What do I want?

That hardly seems the right question… but it is.

I am tempted to go on tangents. Tangents that take me away from this question, but eventually back again.

Here are some tangents:


  • What did Paul really mean when he said “all things are permissible…”?
  • Discuss freedom in terms of Bonhoeffer’s Ethics.
  • I really do believe that we are free. Salvation is by grace, through faith. Period. No lifestyle choices of mine can nullify that fact.
  • (Ward Schumaker, from http://www.illustrationfriday.com/interviews/wardschumaker.php)
  • When we are free, we have lots of choices. We get to decide how we shall live.

The nature of the debate:

  • Indeed, the “just war” analogy used by Craig Nessan seems to be appropriate for the homosexuality debate. The church can, if we are willing, agree to disagree on this.
  • The nature of the authority of the Bible is important… the only argument conservatives have going for them is their interpretation of the Bible.


  • What does it mean to take responsibility as a father? As a husband?
  • For my own choices?
  • For my sexual orientation?


  • To what extent am I responsible for change?
  • How do I co-labour with Christ towards this end?
  • I really do not believe change is possible. (Is that a “sin” of unbelief?) My sexual orientation was not a choice. It is an intrinsic part of who I am.

So, now that I have those tangents out of the way, what was the question? Oh yes, what do I want?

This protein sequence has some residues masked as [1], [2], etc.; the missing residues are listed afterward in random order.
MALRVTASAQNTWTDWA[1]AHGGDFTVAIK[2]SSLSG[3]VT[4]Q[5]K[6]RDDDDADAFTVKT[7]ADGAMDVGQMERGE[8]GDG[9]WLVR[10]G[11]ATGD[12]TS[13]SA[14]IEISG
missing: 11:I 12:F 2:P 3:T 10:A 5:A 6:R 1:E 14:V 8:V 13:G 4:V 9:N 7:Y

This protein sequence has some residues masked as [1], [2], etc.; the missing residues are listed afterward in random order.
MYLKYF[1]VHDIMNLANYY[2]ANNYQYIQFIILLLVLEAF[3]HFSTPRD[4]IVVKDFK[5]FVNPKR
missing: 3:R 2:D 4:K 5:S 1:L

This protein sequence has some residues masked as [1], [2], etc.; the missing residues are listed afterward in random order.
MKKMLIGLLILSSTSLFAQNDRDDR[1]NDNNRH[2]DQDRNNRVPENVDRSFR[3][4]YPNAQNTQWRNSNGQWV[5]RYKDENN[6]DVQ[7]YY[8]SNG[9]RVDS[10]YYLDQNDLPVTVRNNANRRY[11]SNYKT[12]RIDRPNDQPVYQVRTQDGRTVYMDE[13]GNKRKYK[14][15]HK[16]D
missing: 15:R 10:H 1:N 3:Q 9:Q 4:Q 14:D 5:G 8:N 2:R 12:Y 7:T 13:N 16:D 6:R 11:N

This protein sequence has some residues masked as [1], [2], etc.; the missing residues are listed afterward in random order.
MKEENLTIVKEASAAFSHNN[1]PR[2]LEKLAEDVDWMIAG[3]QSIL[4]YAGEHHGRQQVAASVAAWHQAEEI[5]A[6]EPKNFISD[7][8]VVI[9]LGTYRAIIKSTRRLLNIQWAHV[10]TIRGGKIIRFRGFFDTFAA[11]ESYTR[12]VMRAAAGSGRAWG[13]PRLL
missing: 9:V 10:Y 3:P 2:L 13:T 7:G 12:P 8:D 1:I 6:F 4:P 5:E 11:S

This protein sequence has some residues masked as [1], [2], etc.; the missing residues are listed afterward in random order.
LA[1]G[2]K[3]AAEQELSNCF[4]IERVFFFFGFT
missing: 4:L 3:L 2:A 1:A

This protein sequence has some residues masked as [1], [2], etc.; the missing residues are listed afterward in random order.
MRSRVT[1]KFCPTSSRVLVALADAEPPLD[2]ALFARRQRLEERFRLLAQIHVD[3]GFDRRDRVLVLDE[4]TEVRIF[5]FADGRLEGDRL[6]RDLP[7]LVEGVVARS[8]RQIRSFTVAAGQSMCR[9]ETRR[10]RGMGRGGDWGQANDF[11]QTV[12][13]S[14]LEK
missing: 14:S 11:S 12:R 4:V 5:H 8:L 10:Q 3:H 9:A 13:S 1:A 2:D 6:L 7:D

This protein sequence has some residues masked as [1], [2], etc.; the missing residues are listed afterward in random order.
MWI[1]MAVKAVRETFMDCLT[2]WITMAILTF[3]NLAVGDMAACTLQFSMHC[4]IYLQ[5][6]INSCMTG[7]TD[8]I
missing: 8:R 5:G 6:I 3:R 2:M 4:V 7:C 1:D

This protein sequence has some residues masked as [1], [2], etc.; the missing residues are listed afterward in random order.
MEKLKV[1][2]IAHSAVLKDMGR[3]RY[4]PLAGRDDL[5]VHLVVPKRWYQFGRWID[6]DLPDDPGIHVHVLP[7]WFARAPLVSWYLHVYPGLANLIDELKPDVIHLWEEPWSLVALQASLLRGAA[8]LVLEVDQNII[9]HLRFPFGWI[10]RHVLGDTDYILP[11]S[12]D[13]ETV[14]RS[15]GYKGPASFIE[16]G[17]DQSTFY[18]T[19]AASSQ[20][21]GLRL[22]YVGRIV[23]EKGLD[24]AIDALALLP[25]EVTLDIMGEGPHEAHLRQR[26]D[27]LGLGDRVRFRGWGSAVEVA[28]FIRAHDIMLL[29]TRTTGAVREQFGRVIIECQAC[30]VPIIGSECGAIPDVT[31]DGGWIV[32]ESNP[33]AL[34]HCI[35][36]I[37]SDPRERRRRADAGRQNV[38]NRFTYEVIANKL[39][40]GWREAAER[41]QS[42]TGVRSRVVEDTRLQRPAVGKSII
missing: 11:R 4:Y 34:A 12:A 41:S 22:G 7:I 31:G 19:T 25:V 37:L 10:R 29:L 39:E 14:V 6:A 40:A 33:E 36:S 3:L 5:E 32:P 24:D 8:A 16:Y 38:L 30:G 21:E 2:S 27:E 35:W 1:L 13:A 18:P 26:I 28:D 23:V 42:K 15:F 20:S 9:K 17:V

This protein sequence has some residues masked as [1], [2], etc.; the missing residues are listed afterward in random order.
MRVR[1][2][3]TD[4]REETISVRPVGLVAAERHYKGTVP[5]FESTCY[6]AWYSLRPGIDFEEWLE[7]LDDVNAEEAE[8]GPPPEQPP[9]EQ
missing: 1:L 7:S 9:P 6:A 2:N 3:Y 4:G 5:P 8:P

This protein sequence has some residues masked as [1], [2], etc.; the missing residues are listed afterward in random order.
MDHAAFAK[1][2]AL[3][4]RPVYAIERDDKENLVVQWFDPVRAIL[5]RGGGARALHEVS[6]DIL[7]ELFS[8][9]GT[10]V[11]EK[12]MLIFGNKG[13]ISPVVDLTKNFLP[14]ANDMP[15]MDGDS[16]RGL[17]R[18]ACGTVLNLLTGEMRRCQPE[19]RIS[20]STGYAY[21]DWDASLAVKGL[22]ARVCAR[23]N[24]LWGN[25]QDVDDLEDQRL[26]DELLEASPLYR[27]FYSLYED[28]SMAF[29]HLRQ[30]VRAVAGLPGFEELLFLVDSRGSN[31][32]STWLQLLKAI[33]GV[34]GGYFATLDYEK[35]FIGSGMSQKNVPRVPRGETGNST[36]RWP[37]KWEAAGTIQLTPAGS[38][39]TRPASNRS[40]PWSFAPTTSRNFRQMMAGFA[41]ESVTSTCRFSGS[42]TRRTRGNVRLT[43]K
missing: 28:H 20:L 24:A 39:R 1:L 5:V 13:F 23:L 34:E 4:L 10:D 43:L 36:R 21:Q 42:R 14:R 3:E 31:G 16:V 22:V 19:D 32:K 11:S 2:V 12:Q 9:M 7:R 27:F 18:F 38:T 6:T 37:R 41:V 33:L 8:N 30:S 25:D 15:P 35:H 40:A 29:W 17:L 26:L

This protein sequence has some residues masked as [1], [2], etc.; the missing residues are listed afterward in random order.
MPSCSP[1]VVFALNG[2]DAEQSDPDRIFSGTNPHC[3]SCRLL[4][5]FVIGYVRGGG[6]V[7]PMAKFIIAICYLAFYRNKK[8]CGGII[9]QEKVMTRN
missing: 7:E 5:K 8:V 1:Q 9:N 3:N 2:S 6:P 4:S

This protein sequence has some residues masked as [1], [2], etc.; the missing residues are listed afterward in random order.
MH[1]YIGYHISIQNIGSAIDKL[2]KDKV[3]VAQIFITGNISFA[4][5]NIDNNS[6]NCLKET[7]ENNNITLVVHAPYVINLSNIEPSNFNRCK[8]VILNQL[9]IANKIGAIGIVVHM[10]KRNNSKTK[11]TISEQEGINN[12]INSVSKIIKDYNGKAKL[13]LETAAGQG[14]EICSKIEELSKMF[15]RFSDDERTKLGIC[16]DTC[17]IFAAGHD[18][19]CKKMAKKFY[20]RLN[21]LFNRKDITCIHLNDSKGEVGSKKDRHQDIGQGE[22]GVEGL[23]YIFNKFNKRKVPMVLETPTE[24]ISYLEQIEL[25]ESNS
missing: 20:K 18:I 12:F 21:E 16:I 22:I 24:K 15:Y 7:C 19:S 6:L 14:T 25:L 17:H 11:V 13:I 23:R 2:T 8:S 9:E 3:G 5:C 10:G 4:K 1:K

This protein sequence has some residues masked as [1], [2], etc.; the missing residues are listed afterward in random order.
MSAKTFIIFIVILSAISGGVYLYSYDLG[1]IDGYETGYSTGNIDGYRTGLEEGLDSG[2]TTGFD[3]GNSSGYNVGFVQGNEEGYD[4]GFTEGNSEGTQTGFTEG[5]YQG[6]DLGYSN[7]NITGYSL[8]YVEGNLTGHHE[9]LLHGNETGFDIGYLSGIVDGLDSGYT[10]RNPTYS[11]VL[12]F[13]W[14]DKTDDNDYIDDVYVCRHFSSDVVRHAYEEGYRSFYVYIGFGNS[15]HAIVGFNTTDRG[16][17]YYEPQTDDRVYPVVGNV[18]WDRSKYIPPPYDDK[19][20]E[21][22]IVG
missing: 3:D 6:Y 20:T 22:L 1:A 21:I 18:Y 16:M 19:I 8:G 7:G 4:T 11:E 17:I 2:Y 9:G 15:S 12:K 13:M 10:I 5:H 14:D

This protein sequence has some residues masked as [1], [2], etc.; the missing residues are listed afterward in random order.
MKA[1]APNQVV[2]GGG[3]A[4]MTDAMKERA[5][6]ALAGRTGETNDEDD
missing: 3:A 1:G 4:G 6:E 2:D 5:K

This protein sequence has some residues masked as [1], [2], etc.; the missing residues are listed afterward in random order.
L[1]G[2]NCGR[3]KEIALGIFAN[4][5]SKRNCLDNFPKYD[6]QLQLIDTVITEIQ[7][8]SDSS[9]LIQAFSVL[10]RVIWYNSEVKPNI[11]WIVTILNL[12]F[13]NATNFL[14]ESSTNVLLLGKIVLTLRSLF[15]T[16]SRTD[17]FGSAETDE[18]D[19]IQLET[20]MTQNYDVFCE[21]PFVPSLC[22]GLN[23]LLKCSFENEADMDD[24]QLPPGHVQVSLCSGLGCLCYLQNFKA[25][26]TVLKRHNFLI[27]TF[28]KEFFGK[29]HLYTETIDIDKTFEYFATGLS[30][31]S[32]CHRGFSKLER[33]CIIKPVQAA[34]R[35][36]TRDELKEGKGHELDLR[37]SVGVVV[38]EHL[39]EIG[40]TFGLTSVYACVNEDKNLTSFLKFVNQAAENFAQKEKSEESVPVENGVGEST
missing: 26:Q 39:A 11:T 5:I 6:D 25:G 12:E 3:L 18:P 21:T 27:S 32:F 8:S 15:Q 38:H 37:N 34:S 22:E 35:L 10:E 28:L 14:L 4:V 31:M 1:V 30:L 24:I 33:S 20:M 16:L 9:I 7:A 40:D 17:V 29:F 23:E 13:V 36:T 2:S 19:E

1. I want to embrace who I am. I want to be able to pursue a fulfilling life as a gay man. What would that look like? Having the freedom to seek out a man to be my partner in life – sexually, spiritually, emotionally. To choose to be faithful to that one man, together to demonstrate the love and grace of God to a world in turmoil.

2. I want my family, and I want to be faithful. To my wife, to the vows we made. I want a “happy home.”

I don’t want to be seen to be letting my wife down, to be letting my children down, to be letting my family down. I don’t want to be seen as abandoning my faith, or abandoning orthodoxy. But really, should I care about how I am seen by others? Or am I really saying, should I care about how I am seen by God?

3. Most of all, I don’t want to abandon my faith:

I feel I’m not ready to decide which way to go. Even though in some ways it is now impossible to go back to being the happy family we once thought we were. Is there really a way to remove this elephant from under our rug?

It has been dangerous to come to this place of loving and accepting myself. I hope the journey through this storm will prove worthwhile.